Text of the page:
Wiki can be so cruel. Here’s a summary of rapper Rasheeda’s career pieced together with excerpts from Wikipedia pages (per 02-16-10) on her five albums:

‘Rasheeda’s debut album was incredibly unsuccessful … It also features the unsuccessful singles “Get it On” featuring Slim and “Off Da Chain” featuring Jazze Pha. The album was not well received by critics, and did not sell many records either … “A Ghetto Dream” is the second album by female rapper Rasheeda. The album didn’t spawn any singles, and failed to reach the Billboard 200. It only sold 15,000 records in the US and 25,000 records worldwide … Frost’s first two albums were very unsuccessful, so she decided to take a break from her career … The album is considered her “comeback” album, because although it was unsuccessful, it helped her to “bounce back” from the failure of her second album … No second single was ever released from the album … The album is her third independently released album, after Imperial Records released her from her contract in early 2008, because her third studio album, “Dat Type of Gurl” was unsuccessful. The album spawned two singles, “Boss Chick” and “Let it Go.” Both were unsuccessful … Rasheeda began recording her fifth studio album in early 2008 due to the failure of her fourth studio album.’

That’s 2 failure‘s and 6 unsuccessful‘s, including 1 incredibly unsuccessful and 1 very unsuccessful. That almost qualifies as defamation. These entries were either written by someone holding a very personal professional grudge or a particularly dedicated hater. And still, malice aside, the comments are not all that wrong since they are, perhaps unwittingly, based on the underlying premise that Rasheeda is supposed to perform better on the sales front. Why? Because she’s from the usually successful south, makes typical, usually successful southern rap and doesn’t lack in the looks department. Ironically, the title of her latest album, “Certified Hot Chick” inherently makes the same argument: ‘The hotness of this chick is certified, what other reason do you need to pick up this album?!’

Thankfully, we need a couple more reasons to support a rapper. Even ones who do successfully stake their sex appeal have something to offer beyond that. Rasheeda dives head-first into the issue with the opening “So Official.” Turning her low profile into a virtue, she dedicates the song “to everybody who get out there and get it without sellin’ your soul.” She stresses her independent status (“Call me what you want but don’t forget independent”), which apparently enables her to take control of her image: “I’m standin’ strong on my own two / and I keep it classy like a woman’s supposed to.” Instead of getting all defensive and conjuring up ‘haters,’ she also admits “mistakes” and delivers a pep talk to herself:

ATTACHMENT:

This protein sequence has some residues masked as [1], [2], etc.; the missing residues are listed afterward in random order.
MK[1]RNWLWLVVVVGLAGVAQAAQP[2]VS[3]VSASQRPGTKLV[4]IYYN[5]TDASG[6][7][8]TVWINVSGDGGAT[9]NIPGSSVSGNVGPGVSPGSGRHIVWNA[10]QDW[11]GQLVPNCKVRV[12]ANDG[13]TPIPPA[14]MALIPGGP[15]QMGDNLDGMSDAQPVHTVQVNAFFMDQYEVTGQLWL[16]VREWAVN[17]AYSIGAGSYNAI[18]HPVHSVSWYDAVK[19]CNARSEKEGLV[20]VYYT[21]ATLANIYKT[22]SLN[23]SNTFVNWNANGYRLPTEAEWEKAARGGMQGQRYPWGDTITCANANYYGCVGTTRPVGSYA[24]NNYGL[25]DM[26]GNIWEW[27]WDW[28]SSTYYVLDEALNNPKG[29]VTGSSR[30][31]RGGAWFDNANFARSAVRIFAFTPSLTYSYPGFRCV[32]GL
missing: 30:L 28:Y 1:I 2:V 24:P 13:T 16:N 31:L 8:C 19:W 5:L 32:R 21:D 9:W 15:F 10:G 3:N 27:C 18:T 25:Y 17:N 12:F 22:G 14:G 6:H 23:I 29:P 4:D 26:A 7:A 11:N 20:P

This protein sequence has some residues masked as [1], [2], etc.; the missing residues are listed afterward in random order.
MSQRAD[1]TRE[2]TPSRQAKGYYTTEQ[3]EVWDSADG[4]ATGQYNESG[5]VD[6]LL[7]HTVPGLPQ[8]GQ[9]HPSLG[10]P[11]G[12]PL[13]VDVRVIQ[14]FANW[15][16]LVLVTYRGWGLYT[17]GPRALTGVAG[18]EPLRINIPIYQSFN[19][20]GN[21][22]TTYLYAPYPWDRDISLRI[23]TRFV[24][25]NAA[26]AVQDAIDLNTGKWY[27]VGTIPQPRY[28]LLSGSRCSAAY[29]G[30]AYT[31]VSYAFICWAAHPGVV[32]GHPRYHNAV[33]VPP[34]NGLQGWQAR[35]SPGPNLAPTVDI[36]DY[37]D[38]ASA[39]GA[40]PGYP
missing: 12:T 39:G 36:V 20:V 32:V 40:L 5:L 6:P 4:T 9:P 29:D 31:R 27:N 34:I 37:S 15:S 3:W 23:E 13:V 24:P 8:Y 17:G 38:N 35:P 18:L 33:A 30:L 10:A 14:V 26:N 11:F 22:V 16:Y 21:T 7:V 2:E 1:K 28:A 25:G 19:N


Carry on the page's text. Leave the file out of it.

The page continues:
“How many times I been rejected? Shit, hella times
Then I come home and look my son in the face
and he say (Mama, don’t be sad, to me you’ll always be great)
[…]
I know I’m a winner, I know what I must do
and the answer is: stay true
Never say you can’t, hold your head up and do you”

Following this moment of introspection, “Certified Hot Chick” shows and proves with confident offerings like the Webbie-inspired lead single “Boss Chick,” where she claims to have a “Kanye ego” and likens her boss status to those of “Tyra, Kimora, Beyoncรƒยฉ.” She proclaims herself the “black Kate Moss” on “Baw” and describes herself as every mother’s dream daughter-in-law on “Meet Cha Mama” (“Got a six-figure job, a six-room crib”).

Her strong attitude comes best across in the relationship songs. On “Show Ya to the Door” she puts a stop to the cheating, concluding, “I hope you’re happy with that hoe / It won’t be long befo’ she show yo ass to the do’.” “Where Ya Been” delivers the full fury of a woman scorned, ‘Sheeda sarcastically spitting, “Don’t come in here tryin’ that reverse psychology / You the hoe, don’t try to point at me.” Sticking with the theme of revenge, “Takem to the Bank” looks to female celebrities for inspiration on how to milk men for what they’re worth: